By Ameneh Dehshiri
Trump announced ‘highest sanctions ever’ targeting Iran’s central bank. Iranian officials, like President Hassan Rohani and Zarif, has been described US unilateral sanctions on Iran as “economic war”, “economic terrorism” and a “crime against humanity”
This writing also is adding to the list and claiming the US imposed sanctions on Iran is an act of genocide. It is not the first in asserting that a sanction policy constitutes genocide. This statement also had been made in case of Iraq, Cuba, and Venezuela. However, there are some facts which make Iran significantly different from other countries under US sanctions. As Trump and Mike Pompeo indicated “These are the strongest sanctions ever put on the country.”
Regarding historical instances of an act of genocide, there are serious reactions to the claim of considering sanctions in general as genocide. George Bisharat indicates in his paper, Sanctions as Genocide:
“To most, genocide means mass killings motivated by some racial hatred or other group animus. Put differently, the sanctions simply do not have the ‘look’ or ‘feel’ of genocide in its classic sense” and all of its lethality and illegality can fly under the political radar and public opinion.
Article II of the Genocide Convention on the Prevention and Punishment of Genocide of 1948 (Genocide Convention) requires a series of elements for the act of genocide. The elements go far beyond images of normally expected death campus, bullet-ridden or machete–hacked corpse and other dramatic manifestation of direct mass killings. The crime of genocide is committing any of the acts enumerated in the Convention with “intent to destroy,” “in whole or in part,” “a national, ethnical, racial or religious group,” and “as such.”
According to the UN Genocide Convention, the mental elements of genocide cannot be committed by accident and the “intent” is requires. Under Article 30 of the Rome Statute of the International Criminal Court (ICC), persons are criminally liable for acts only when their actions are committed with both knowledge and intent. Knowledge is defined as “awareness that a circumstance exists or a consequence will occur in the ordinary course of events.”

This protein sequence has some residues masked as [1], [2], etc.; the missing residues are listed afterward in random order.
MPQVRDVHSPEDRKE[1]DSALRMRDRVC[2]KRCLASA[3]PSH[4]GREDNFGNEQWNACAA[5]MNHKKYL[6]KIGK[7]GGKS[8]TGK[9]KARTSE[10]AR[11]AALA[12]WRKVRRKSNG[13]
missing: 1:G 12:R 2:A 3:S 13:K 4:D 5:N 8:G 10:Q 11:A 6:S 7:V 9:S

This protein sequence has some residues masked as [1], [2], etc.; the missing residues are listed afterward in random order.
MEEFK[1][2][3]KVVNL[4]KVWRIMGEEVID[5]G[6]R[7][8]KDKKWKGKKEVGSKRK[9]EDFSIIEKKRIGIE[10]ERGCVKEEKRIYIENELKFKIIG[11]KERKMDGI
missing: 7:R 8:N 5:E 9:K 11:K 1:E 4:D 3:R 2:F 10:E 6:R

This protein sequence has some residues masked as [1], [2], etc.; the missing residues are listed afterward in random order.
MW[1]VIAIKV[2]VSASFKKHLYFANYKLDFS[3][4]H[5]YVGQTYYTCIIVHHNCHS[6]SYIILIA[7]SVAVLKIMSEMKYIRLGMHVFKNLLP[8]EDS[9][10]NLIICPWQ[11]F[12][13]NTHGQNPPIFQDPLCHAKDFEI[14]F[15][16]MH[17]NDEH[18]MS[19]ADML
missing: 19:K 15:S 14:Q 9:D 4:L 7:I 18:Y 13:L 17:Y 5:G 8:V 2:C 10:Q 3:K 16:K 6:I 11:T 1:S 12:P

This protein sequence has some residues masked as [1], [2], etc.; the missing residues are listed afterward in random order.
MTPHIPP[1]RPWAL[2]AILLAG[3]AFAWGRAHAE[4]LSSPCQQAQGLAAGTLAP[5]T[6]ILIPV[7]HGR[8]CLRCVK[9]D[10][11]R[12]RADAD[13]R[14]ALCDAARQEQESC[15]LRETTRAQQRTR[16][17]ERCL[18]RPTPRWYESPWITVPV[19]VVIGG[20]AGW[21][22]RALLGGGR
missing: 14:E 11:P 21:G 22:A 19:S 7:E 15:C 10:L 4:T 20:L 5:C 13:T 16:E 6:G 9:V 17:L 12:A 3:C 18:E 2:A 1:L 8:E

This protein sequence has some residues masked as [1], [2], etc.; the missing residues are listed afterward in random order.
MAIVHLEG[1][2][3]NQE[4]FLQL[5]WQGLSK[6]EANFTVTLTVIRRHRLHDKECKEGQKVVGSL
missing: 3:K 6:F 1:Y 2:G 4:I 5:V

For the purposes of this writing, US officials must have known that sanctions would lead to Iranian deaths, serious bodily or mental harm, or would cause conditions of life calculated to bring about its physical destruction in whole or in part.
It is clear that in August 2018, when the first round of sanctions re-imposed by US officials, they were “aware” that this kind of comprehensive sanction would have the devastating effects on Iranian lives. Only a week after that the tough new round of sanctions came into force, in November 2018, US National Security Advisor John Bolton vowed to “squeeze” Iran “until the pips squeak”, a quote that explicitly shows the “awareness.”
To clarify the meaning of squeeze, we shall look at some impacts of US sanctions on Iran economy.
Because of the new round of sanctions, oil exports and national income were dropping, inflation was mounting and economic hardships were growing. The Iranian rial lost over 60% of its value in the last year, the value of ordinary Iranians savings decreased. New sanctions also contributed to shortages in specialized medicines and medical equipment.
In July 2019, President Rouhani compared Iran’s current situation with the 8-year war against Iraq: “Today it is not possible to say if conditions are better or worse than during the imposed war, but at the time we did not have problems with banking, selling oil, imports and exports and our only problem was a weapons sanction”.
The US imposed a new round of sanction on Iran allegedly to prevent Iran from pursuing nuclear weapons. But some might go future to admit a broader and different goal is behind, which is causing a regime change in Iran and weakening Iran to the point that it could not threaten US allies in the region. This regime change strategy is designed to work through the pain and anger of the sanctioned population. It is crystal clear that US officials knew of the devastating impacts of sanctions on Iranian lives. This reflected in a response of US Secretary of State Mike Pompeo, in an interview with CBS’ Roxana Saberi.
Roxana Saberi “Have you seen any sign that this pressure is pushing Iran to negotiate with the US?”